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Re: Rees Mogg or Corbyn?

Postby Nikki Gradual » 19 Feb 2018, 14:47

Geezee wrote:
Nikki Gradual wrote:
Fonz wrote:Did you hate Blair etc at the time, or is it a retrospective type of disgust?


Disliked and distrusted him from the first time I saw him speak, which was long before he was party leader. Like everyone else, I celebrated on election night when the Tories were ousted and so many grandees were given the bloody nose they so richly deserved.
When he was in power at first I had a great sense of unease, but when Robin Cook went that became opposition and then as the Blair-Mandleson-Campbell cabal continued (and it was just them, everyone else was just extras) then hate. Since they went and yet refuse to acknowledge that they are not running the Labour Party, when they slither out of the shadows with that messiah complex as strong as ever, it has become pure bilious vitriol.
Yup, I think that’s a pretty honest assessment.


I remember sitting in shock for about a week when, shortly after the election, they announced the tuition fees reform. It was a few weeks into becoming a student myself, and was a very unfortunate lesson in growing up. I certainly had been taken in by Blair until then.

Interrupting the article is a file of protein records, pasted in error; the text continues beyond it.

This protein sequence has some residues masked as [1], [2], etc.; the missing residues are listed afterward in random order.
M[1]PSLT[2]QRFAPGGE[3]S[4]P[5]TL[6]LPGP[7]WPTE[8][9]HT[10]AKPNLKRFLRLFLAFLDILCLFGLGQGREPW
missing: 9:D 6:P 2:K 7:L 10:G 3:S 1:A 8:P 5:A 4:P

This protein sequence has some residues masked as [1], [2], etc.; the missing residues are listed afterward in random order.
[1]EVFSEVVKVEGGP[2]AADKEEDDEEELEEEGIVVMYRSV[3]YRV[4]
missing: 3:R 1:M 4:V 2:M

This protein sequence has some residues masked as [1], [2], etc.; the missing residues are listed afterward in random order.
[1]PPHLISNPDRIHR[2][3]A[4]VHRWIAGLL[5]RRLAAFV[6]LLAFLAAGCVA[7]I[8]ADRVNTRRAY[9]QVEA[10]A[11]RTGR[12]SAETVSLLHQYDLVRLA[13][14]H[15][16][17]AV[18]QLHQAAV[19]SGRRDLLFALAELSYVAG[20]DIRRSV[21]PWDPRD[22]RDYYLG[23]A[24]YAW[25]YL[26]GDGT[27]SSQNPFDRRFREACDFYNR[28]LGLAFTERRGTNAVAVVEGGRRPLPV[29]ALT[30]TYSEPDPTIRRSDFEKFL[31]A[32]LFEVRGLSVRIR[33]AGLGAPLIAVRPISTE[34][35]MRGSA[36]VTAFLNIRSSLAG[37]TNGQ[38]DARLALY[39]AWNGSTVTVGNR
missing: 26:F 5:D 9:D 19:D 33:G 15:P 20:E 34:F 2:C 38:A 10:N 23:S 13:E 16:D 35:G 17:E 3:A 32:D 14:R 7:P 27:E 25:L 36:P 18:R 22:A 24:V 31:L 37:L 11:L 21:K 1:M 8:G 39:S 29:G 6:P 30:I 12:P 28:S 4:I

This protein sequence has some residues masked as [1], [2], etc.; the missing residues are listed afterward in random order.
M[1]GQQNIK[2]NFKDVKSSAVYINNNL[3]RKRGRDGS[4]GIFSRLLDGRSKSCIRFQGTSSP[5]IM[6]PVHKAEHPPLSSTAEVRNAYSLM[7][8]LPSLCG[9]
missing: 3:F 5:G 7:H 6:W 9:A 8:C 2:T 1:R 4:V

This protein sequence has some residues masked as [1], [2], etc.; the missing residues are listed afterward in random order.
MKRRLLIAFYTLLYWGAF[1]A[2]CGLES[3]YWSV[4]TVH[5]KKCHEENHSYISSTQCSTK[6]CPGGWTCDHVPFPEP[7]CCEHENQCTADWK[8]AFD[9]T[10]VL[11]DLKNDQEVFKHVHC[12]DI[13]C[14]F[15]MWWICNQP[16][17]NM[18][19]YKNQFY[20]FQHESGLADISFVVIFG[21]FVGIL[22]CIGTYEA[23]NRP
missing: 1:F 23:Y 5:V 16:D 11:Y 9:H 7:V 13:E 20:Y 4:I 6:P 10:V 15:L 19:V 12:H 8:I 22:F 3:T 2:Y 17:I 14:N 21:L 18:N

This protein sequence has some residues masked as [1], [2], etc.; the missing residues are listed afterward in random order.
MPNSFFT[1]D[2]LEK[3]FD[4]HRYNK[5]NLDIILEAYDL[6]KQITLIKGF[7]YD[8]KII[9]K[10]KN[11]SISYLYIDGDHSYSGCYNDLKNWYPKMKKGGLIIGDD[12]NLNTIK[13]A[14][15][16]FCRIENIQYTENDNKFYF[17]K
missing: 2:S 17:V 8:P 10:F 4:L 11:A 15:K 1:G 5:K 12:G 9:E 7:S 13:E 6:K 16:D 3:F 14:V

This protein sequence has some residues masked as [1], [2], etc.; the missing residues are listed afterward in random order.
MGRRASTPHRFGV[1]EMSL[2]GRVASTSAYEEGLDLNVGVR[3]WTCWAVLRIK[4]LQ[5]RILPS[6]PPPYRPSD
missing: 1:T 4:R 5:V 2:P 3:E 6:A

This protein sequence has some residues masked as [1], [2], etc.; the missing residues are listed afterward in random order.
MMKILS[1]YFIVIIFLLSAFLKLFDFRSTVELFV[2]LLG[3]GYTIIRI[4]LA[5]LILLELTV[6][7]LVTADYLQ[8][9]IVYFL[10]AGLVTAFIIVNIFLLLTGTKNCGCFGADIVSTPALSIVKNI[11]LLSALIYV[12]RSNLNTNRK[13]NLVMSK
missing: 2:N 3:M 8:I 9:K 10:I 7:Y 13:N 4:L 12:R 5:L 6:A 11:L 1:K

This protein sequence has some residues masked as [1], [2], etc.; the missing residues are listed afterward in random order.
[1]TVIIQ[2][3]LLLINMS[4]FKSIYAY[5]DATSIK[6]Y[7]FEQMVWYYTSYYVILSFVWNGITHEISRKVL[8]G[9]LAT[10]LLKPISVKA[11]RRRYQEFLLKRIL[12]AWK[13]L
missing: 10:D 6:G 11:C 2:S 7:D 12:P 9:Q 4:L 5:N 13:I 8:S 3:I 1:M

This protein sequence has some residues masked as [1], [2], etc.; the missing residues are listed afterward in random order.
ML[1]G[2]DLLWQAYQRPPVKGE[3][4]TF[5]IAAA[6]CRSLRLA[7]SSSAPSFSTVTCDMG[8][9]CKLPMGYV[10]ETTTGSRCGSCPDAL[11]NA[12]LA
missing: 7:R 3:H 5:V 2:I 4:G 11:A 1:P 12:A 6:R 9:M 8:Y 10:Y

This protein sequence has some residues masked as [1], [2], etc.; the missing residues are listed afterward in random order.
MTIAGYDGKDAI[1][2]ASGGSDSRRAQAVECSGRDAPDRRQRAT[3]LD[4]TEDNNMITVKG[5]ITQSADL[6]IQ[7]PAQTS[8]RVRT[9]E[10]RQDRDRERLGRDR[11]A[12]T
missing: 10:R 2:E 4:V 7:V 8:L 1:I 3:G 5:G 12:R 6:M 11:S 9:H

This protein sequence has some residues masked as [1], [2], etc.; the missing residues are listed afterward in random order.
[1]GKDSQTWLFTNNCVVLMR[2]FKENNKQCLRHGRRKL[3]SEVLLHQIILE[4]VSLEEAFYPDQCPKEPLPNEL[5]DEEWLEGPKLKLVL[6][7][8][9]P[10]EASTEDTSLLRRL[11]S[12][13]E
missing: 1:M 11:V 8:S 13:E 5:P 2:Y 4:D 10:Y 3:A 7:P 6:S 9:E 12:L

The first time I saw him I was a local newspaper reporter covering a speech he was delivering to a police training college. He got a standing ovation. Regardless of what he had said, such a reception for a Labour politician from that audience was enough to set alarm bells ringing. My colleague and I turned to each other and said more or less in unison: "He's going be Prime Minister."
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Re: Rees Mogg or Corbyn?

Postby Geezee » 19 Feb 2018, 15:22

My main takeaway from that experience was ultimately not so much that Blair/Brown were wrong in what they did (the tuition fees was only the first in a long laundry list of items that disillusioned me), but rather that I should never place so much faith or hope in one person, or party, or whatever. Hence while I'm deeply disappointed by someone like Corbyn, I never had a huge amount of expectation of him to begin with.